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The Devil's Milk reviewed in Red Pepper

Socialist historian and novelist John Tully’s well-researched history of rubber shines a spotlight on a material most of us take for granted. The result is an accessible, well-written and absorbing account of rubber’s blood-soaked history, from the plunder of the Amazon and the Congo basin to slave labour in Nazi work camps. At first glance, a 360-page book on a single commodity might put off a potential reader. However it soon becomes clear why rubber is such a worthy subject. An essential commodity in the development of industrial capitalism, the drive to acquire rubber was central to European imperialism – with its catastrophic effects for indigenous populations. | more…

Mexico's Revolution Then and Now reviewed on Counterfire

The first twenty years of the twentieth century were decades of revolution that set the terms of world politics perhaps for the rest of the century. The most familiar events would be the Russian revolutions of 1905 and 1917, but others of world importance include the Chinese revolution of 1911, and the German revolution of 1918-19. To these should be added Mexico’s revolution that began in 1910. | more…

John Marsh’s op-ed for the NY Daily News

It is not every day that the U.S. secretary of education charges a professor with “insulting all of the hardworking teachers, principals and students all across the country.” But in the cutthroat world of education reform, the daggers have come out. The professor, Diane Ravitch of NYU – who once shared educational reformers’ love for school choice, charter schools and accountability – has in recent years come to oppose them.  | more…

John Marsh, author of Class Dismissed, in Inside Higher Ed

In March, the new governor of Pennsylvania, Tom Corbett, announced a 2011-12 budget that, when combined with the loss of federal stimulus money, would reduce funding to public schools by $1.2 billion dollars, and funding to higher education by $649 million. My own institution, Pennsylvania State University, stood to lose $169 million, or about 51 percent of its state appropriation. As our president, Graham Spanier, pointed out, such cuts “would be the largest percentage reduction to public higher education in this nation’s history.” | more…

The Socialist Alternative reviewed in Third Rail magazine

Michael A. Lebowitz, Professor Emeritus of Economics at Simon Fraser University in Vancouver, Canada, begins his new book, The Socialist Alternative: Real Human Development, by paraphrasing Marx, “A specter is haunting the world – the specter of barbarism.” The barbarism Prof. Lebowitz speaks of is, of course, the yoke of capitalism and depths that it sinks people into in order to satisfy its insatiable greed. The point of this book is to put forth an argument for the necessity of Socialism in the twenty-first century, and the need to focus on human development. Actual human development, not the all consuming hunger of false needs and consumerism that capitalism thrives on and denies the work force. | more…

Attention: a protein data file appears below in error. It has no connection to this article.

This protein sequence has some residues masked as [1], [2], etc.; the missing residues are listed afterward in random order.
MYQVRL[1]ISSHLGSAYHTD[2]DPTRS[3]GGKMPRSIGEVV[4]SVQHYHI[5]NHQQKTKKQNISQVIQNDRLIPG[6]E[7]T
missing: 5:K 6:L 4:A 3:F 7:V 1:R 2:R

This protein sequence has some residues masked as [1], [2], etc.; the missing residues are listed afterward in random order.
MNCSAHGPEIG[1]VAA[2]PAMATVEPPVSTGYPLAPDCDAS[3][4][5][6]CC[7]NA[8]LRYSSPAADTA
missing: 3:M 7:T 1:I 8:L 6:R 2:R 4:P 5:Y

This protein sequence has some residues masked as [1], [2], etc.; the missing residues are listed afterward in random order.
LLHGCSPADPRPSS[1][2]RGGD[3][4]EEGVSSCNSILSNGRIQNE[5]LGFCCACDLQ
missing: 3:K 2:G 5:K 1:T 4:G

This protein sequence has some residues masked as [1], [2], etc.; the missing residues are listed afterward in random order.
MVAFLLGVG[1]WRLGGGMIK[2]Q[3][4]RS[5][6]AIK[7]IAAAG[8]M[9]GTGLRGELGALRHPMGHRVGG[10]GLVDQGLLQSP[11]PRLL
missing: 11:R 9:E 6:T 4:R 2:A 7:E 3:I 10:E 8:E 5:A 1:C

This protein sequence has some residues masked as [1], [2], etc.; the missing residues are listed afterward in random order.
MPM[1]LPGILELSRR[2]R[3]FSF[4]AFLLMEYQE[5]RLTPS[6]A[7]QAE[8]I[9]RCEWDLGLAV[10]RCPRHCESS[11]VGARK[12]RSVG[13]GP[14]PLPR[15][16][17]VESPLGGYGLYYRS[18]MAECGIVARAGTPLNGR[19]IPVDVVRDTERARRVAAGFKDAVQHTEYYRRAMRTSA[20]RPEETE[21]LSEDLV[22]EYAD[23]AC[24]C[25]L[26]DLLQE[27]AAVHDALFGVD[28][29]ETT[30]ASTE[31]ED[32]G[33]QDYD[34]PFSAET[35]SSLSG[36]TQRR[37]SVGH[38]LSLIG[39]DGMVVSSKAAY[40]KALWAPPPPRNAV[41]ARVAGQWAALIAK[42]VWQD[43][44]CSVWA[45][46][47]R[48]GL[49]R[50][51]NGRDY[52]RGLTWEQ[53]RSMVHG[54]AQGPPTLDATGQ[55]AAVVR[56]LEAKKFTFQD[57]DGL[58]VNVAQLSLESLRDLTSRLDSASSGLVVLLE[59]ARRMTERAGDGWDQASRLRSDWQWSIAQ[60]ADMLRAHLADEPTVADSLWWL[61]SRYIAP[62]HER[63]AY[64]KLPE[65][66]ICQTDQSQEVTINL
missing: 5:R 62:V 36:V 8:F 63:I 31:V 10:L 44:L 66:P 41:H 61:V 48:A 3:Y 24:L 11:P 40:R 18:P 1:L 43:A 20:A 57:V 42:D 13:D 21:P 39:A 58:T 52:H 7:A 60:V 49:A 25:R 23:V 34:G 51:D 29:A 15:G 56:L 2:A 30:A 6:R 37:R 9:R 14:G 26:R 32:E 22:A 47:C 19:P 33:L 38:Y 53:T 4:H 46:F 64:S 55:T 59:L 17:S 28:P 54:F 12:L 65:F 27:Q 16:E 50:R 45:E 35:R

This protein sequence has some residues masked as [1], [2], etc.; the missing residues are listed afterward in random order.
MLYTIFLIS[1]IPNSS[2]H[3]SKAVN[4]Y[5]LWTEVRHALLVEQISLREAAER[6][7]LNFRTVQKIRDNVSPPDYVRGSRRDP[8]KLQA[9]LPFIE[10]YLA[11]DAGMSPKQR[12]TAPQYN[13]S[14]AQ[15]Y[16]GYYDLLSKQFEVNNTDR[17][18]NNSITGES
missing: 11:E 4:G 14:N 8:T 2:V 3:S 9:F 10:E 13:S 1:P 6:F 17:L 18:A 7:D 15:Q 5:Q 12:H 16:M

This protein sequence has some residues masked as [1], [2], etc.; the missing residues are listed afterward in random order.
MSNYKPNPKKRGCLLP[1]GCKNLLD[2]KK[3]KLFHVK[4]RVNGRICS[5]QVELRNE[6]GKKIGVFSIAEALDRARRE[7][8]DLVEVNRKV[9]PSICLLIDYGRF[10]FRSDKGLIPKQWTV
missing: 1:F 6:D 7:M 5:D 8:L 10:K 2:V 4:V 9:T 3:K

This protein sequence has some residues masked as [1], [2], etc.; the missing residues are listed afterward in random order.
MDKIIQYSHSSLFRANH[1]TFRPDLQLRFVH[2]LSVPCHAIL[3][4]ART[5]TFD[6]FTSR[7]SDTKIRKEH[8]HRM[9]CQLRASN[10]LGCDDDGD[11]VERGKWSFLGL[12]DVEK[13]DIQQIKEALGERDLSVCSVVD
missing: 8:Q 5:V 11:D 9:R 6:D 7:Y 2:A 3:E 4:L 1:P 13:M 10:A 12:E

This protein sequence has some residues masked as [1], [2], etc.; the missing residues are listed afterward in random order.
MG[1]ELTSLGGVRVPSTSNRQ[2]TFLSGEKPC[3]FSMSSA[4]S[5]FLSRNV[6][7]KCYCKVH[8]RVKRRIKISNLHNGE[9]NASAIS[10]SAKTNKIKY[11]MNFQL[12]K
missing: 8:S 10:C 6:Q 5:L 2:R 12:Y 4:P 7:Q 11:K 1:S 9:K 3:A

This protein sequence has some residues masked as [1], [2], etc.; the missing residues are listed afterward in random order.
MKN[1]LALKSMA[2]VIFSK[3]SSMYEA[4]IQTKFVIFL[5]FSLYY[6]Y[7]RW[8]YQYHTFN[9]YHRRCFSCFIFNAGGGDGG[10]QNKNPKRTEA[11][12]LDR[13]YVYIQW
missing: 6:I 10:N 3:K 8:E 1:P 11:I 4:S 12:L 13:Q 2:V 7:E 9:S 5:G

The Socialist Alternative reviewed in Marx & Philosophy Review of Books

Michael Lebowitz’s important book portrays a vision of the socialist alternative to capitalism through a synthesis of some of Marx’s most important philosophical arguments concerning human development, revolutionary practice and radical democracy. Developed from his experiences in Hugo Chavez’s Venezuela as a ministerial advisor, what is particularly impressive is that this relatively short yet deceptively comprehensive work develops not only the philosophical foundations of that alternative but also outlines strategic, concrete measures that can contribute to making that vision a reality. | more…

The Science and Humanism of Stephen Jay Gould reviewed in Counterfire

Darwin concluded his Origin of Species robustly claiming that ‘there is a grandeur about this view of life’, defending his theory against the inevitable objection that life is somehow devalued if it evolved rather than having being created. The scientist and writer Stephen Jay Gould borrowed the phrase for his monthly essays on ‘This View of Life’, through which he became known to a wide public, not least indeed for the sense of wonder and grandeur in the many peculiarities and byways of natural history. Yet exactly what the Darwinian view of life entails has been precisely at issue in controversies between Gould (and others sharing broadly similar perspectives such as Richard Lewontin or Stephen Rose), and other more mainstream figures, such as Richard Dawkins, or Daniel Dennett. | more…

NEW: The People's Lawyer by Albert Ruben

Just released! There is hardly a struggle aimed at upholding and extending the rights embedded in the U.S. Constitution in which the Center for Constitutional Rights has not played a central role. Whether defending the rights of black people in the South, opponents of the war in Vietnam, and victims of torture worldwide, or fighting illegal actions of the U.S. government, the CCR has stood ready to take on all comers, regardless of their power and wealth. When the United States declared that the Constitution did not apply to detainees at Guantánamo, the CCR waded fearlessly into battle, its Legal Director declaring that “My job is to defend the Constitution from its enemies. Its main enemies right now are the Justice Department and the White House.” | more…